- Andrew Yang’s staff said they were blindsided by layoffs last week following a poor showing in Iowa. Many said they found out something was amiss when they suddenly lost their email accounts or heard about it from the rumor mill.
- Some staff said the layoffs were disproportionately affecting union members and that many had yet to receive their severance payment of about $400.
- “He talks about giving every American $1,000 a month but can’t give his own campaign staffers severance,” one source said. “It’s infuriating.”
- A spokesperson for the campaign said all employees who were laid off received a formal termination notice and would receive their severance pay in 48 hours.
Andrew Yang built his long-shot candidacy into a grassroots movement by advocating for a humane capitalism that leaves no worker behind, but some of his employees now say that behind the scenes that’s exactly what his campaign just did.
Last week his campaign began layoffs after his disastrous showing at the Iowa caucuses, moves that the campaign characterized to Insider at the time as planned. Still, Yang’s staff said they were blindsided by the sudden staff cuts.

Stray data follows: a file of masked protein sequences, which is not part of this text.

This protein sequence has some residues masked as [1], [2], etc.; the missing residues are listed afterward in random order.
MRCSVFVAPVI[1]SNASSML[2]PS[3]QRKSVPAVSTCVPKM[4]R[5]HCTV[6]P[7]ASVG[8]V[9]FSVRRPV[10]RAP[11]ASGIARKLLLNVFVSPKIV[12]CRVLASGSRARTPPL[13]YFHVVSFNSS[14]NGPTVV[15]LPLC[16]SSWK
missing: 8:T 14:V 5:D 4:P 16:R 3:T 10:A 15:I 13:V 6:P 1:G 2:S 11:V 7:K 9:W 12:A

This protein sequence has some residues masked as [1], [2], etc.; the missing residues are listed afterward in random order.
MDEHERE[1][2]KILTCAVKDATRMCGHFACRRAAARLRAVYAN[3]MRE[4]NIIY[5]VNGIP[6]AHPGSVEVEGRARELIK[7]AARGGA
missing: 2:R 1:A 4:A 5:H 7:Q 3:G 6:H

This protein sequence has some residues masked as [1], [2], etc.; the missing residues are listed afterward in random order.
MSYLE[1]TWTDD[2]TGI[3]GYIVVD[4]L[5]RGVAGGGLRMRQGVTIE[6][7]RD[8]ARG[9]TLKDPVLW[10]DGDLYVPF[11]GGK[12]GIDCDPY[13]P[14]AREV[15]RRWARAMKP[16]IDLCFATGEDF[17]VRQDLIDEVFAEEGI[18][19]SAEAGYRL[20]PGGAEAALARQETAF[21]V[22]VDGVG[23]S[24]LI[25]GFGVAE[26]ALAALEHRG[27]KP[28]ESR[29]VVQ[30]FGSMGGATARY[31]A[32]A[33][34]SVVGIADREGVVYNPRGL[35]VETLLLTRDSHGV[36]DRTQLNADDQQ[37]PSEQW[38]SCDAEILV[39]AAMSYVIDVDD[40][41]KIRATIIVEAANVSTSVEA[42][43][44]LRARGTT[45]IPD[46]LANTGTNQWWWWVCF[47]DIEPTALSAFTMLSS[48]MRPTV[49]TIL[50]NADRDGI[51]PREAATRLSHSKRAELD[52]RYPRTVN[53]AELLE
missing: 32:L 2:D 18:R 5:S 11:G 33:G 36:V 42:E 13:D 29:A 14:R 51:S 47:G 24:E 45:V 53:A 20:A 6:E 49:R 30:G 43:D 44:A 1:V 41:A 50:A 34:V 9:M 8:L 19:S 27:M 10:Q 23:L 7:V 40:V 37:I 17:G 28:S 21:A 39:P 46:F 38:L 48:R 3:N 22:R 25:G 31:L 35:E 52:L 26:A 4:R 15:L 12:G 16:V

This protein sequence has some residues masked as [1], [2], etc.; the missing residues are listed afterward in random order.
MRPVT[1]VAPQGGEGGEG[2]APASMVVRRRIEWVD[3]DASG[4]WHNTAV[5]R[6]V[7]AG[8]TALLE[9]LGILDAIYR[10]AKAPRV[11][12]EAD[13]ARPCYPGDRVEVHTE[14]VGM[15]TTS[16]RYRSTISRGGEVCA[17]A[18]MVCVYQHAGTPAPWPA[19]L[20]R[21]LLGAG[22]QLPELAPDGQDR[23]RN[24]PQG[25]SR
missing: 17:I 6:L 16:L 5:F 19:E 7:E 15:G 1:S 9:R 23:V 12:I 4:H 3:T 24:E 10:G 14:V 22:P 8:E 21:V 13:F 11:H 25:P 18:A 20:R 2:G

Many found out that something was amiss when they suddenly lost their email accounts and Slack messaging system; others learned they’d lost their job via the rumor mill, only to receive formal letters much later.
“For a Democrat who is ‘all about the worker,’ he’s just talking the talk, no walking here,” one staffer said.
“‘Humanity first’ but no transparency or honesty with the layoff, period. They gave zero warning and just starting deactivating people’s emails and Slack accounts. There is now a culture of fear across the entire campaign because of those layoffs.”
The layoffs left the campaign staff feeling angry and confused, and many said the campaign squandered its momentum by creating a disorganized and unfair culture.
Four former Yang campaign staffers at varying levels of seniority told Insider that the layoffs were just the tip of the iceberg of a campaign culture characterized by disorganization and a “lack of transparency.” All spoke with Insider on the condition of anonymity because they said they were being bound by nondisclosure agreements in some cases and feared retribution from the campaign.
After a meteoric rise for an unknown candidate, Yang was brought back down to earth by Iowa, where he received fewer than 1,800 votes in the caucuses, earning just 1% of the statewide vote after the second alignment, 1% of state delegate equivalents, and zero pledged delegates that count toward the convention.
All sources confirmed earlier reporting from Politico that a series of missteps and miscommunications between the national- and state-level campaign operations had resulted in some Yang staffers finding out they had been laid off through word of mouth or by having their accounts suddenly deactivated and only receiving formal termination letters after the fact.
Source: Business Insider